By Matthew Stolle
Post-Bulletin, Rochester MN
So you want to start your own biotechnology park?
The group of investors and entrepreneurs behind efforts to build the Elk Run biotech project have yet to reveal all of what is on their drawing board, but the announcement of a venture capitalist company, Burrill & Co., now in the mix, it appears that the biotechnology park 15 miles north of Rochester will be moving ahead.
Not a lot is known about what will happen next. But we do know one thing: The landscape is littered with start-up causalities and biotech wannabes.
Biotech experts point to at least three main ingredients needed to create a major biotech superstar, say, like Virginia's Biotechnology Research Park, which has 2,000 scientists, researchers, engineers and technicians housed on a 32-acre downtown campus.
"The thing about biotech parks is that there is a long time to market. It's not like they form and next day they're kicking out product. But what they do is they form and begin to create jobs," said Dale Wahlstrom, CEO of the BioBusiness Alliance of Minnesota, an organization that promotes bioscience-based businesses in the state.
One key component is access to collaborative, leading-edge academic institutions. Research Triangle Park in North Carolina, for example, is located within a half-hour's drive of three major academic institutions -- the University of North Carolina, Duke University and North Carolina State University. The University of Minnesota and Mayo Clinic would both fit the bill in Elk Run's case.
"You need to have access to academia, because there are certain fundamental skills and infrastructure that typically you can only get from an academic sector," Wahlstrom said.
The second ingredient is what Wahlstrom calls "domain knowledge." These are people, primarily in the private sector and academia, who have extensive know-how and understanding of the industries that the park is focused on.
Two areas in which Minnesota has an "unbelievable amount of domain knowledge" are medical devices and renewable energy.
And last but not least is an acceptable business environment, a term which covers a full range of financial issues ranging from tax policy to loan programs and venture capital.
A critical piece of the biotech park puzzle appears to have fallen into place when San Francisco investor Steve Burrill agreed to put as much as $900 million toward funding firms for the planned development in Pine Island. Combined with the money developer Tower Investments says it is investing into the project, that brings to $1 billion the amount people say is being committed to the project.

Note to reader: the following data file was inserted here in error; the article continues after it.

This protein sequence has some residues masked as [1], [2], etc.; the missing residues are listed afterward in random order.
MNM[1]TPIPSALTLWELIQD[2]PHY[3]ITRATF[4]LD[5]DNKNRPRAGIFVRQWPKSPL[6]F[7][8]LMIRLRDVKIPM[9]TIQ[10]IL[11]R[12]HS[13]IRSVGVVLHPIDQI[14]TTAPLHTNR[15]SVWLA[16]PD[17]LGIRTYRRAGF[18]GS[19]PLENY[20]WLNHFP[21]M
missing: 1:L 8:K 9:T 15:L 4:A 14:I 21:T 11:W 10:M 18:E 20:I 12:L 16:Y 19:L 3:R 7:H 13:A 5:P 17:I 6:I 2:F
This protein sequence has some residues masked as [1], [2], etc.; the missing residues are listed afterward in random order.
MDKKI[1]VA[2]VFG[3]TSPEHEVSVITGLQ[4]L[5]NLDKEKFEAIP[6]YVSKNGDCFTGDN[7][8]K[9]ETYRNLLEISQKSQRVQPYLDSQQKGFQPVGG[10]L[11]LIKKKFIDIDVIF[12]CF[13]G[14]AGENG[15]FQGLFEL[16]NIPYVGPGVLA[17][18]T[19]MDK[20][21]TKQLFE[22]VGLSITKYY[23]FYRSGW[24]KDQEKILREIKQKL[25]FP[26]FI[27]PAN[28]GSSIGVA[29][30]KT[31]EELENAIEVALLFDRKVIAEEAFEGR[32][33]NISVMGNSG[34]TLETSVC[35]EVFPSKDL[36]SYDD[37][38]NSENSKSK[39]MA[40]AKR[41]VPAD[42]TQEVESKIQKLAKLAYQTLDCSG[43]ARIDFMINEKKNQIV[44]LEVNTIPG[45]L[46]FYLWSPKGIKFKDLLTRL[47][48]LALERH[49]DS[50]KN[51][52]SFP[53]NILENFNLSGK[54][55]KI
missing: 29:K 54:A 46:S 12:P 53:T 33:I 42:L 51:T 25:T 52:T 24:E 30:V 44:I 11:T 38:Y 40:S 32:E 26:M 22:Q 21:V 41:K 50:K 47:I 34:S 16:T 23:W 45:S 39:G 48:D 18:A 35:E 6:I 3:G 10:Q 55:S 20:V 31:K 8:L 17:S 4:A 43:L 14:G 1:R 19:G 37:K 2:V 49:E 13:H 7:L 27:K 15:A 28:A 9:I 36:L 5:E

Burrill is no stranger to Minnesota. The venture capitalist was the commencement speaker for the University of Minnesota's College of Biological Sciences last spring. Robert Elde, dean of the U's biological sciences college, calls Burrill, a "person of substance" and a "very big player," who has been involved since the dawn of the biotech industry.
"He's from Wisconsin originally, and he's been dying to get something going in the Upper Midwest, and he really believes this is the next place for things to happen," Elde said.
Elde said the biotech revolution in many ways resembles the technology revolution in which search engine and social networking companies were engaged in a mad scramble for commercial supremacy.
Like the tech shakeout, the biotech industry has had its fair share of start-up companies fall by the way side. Oftentimes, they fail because they run out of cash.
The significance of Burrill's involvement is that it "dramatically increases the number of times that the roulette wheel can be spun," Elde said. "There are going to be a lot of them, and that kind of money will really galvanize the competition to get that money."
Biotech experts say that proximity to Mayo Clinic was no doubt a factor in the location of the proposed Elk Run. Mayo has indicated it could participate in the venture, but has not signed any deal with Tower.
Mayo Clinic declined to make Eric Wieben, the program director for the Minnesota Partnership for Biotechnology and Medical Genomics, the partnership forged between Mayo and the University of Minnesota, available for comment.
Biotech experts at the U said they were intrigued with the site near Pine Island, noting that the location was closer to Mayo than the Twin Cities.
"In a certain sense, it's an open field down there, literally and figuratively," Elde said.
One expert wondered whether it might be too far off the beaten track.
"It's like trying to strike a compromise, making it halfway," said Marc von Keitz, director of the Biotechnology Institute in the Twin Cities. "It might be too far away. Again, I'm not familiar enough with the geography, but it would definitely be a concern that I have."
Experts say Minnesota has been in "catch-up" mode in the biotech race, but they said the Elk Run project has the potential to be a game-changer.
"We're not a very big player yet, yet something like this ... It's hard to imagine how we would get to be a big player without something big happening. And this, in my judgment, is something big that could help us move in that direction," Elde said.
Monday, March 16, 2009